Don't want to delve into the specifics of the case. Though I'd suggest you might want to read Jules Middleton's piece. But for the sake of a Venn diagram - let's come up with two hypothetical bishops. Bishop A is a male bishop who does not believe that women can be priests. Whereas Bishop B is a female bishop.
There are then issues as to who regards whom as really being the thing they are said to be. Some priests will regard Bishop B as not a proper bishop (because she is a woman). Bishop A will regard some priests as not proper priests (because they are women). The Venn diagram will look something like this:
A few things come out of this diagram. The first is that, somewhere, there is hypothetically a woman priest who doesn't think women can be bishops. This may or may not be an empty set.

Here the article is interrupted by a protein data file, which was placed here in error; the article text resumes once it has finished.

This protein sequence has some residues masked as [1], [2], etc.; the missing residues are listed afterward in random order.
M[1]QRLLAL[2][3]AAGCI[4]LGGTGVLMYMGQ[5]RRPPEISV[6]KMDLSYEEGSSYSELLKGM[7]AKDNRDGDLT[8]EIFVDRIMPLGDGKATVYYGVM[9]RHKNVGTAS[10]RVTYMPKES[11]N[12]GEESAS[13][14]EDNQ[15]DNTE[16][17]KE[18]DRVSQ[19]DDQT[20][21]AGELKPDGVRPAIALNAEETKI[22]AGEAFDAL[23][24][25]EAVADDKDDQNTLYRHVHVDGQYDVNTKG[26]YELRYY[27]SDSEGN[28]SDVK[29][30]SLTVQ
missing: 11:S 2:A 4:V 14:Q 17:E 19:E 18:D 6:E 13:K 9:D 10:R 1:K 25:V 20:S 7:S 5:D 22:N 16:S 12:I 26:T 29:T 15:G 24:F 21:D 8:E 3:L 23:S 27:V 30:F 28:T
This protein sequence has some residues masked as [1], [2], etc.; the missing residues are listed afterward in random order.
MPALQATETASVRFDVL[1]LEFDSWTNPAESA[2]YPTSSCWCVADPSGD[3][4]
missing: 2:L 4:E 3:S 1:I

Then there's the fact that women bishops are now ordaining men as priests - which means that the "Priests that Bishop A doesn't think are real priests" set now includes an increasing number of men.
And finally there's the group of priests in the outer set, whom Bishop A thinks are real priests (because they are men ordained by other men) and who think Bishop B is a real bishop. This means they can, at least in principle, get on with most people.
In other words, the priests who have it easiest in the Church of England are middle-aged men of a liberal persuasion. But then, isn't that true everywhere? Despite all the fighting and sadness, turns out the C of E is just like society after all.